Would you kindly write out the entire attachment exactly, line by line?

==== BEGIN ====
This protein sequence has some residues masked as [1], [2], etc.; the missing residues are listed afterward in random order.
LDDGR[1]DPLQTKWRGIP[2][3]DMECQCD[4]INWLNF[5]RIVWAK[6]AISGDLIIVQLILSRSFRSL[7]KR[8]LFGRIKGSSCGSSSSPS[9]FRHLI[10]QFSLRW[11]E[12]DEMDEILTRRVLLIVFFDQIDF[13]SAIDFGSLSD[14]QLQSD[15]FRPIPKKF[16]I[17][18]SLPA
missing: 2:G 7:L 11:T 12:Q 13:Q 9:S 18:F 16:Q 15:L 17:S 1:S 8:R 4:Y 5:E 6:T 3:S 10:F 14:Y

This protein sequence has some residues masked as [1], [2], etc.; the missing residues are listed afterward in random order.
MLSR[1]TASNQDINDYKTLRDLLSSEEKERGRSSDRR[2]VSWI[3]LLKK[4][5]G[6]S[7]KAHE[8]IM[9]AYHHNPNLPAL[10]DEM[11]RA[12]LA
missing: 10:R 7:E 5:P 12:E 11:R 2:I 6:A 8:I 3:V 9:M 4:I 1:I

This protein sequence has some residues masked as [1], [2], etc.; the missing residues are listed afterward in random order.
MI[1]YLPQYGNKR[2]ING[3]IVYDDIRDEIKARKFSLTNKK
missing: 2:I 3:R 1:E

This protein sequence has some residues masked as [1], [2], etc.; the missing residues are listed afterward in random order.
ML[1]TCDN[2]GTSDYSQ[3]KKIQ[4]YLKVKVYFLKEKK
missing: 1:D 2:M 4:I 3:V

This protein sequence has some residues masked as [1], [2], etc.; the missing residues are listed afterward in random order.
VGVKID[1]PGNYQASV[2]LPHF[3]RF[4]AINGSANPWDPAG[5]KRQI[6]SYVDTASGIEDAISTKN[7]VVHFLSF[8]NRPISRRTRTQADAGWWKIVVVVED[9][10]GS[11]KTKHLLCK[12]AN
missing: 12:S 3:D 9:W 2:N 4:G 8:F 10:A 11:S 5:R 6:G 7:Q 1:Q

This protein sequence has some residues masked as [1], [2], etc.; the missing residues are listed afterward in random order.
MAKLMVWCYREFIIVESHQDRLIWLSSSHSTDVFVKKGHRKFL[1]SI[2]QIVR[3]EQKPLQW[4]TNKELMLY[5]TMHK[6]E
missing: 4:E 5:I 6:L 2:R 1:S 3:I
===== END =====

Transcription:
This protein sequence has some residues masked as [1], [2], etc.; the missing residues are listed afterward in random order.
LDDGR[1]DPLQTKWRGIP[2][3]DMECQCD[4]INWLNF[5]RIVWAK[6]AISGDLIIVQLILSRSFRSL[7]KR[8]LFGRIKGSSCGSSSSPS[9]FRHLI[10]QFSLRW[11]E[12]DEMDEILTRRVLLIVFFDQIDF[13]SAIDFGSLSD[14]QLQSD[15]FRPIPKKF[16]I[17][18]SLPA
missing: 2:G 7:L 11:T 12:Q 13:Q 9:S 18:F 16:Q 15:L 17:S 1:S 8:R 4:Y 5:E 6:T 3:S 10:F 14:Y

This protein sequence has some residues masked as [1], [2], etc.; the missing residues are listed afterward in random order.
MLSR[1]TASNQDINDYKTLRDLLSSEEKERGRSSDRR[2]VSWI[3]LLKK[4][5]G[6]S[7]KAHE[8]IM[9]AYHHNPNLPAL[10]DEM[11]RA[12]LA
missing: 10:R 7:E 5:P 12:E 11:R 2:I 6:A 8:I 3:V 9:M 4:I 1:I

This protein sequence has some residues masked as [1], [2], etc.; the missing residues are listed afterward in random order.
MI[1]YLPQYGNKR[2]ING[3]IVYDDIRDEIKARKFSLTNKK
missing: 2:I 3:R 1:E

This protein sequence has some residues masked as [1], [2], etc.; the missing residues are listed afterward in random order.
ML[1]TCDN[2]GTSDYSQ[3]KKIQ[4]YLKVKVYFLKEKK
missing: 1:D 2:M 4:I 3:V

This protein sequence has some residues masked as [1], [2], etc.; the missing residues are listed afterward in random order.
VGVKID[1]PGNYQASV[2]LPHF[3]RF[4]AINGSANPWDPAG[5]KRQI[6]SYVDTASGIEDAISTKN[7]VVHFLSF[8]NRPISRRTRTQADAGWWKIVVVVED[9][10]GS[11]KTKHLLCK[12]AN
missing: 12:S 3:D 9:W 2:N 4:G 8:F 10:A 11:S 5:R 6:G 7:Q 1:Q

This protein sequence has some residues masked as [1], [2], etc.; the missing residues are listed afterward in random order.
MAKLMVWCYREFIIVESHQDRLIWLSSSHSTDVFVKKGHRKFL[1]SI[2]QIVR[3]EQKPLQW[4]TNKELMLY[5]TMHK[6]E
missing: 4:E 5:I 6:L 2:R 1:S 3:I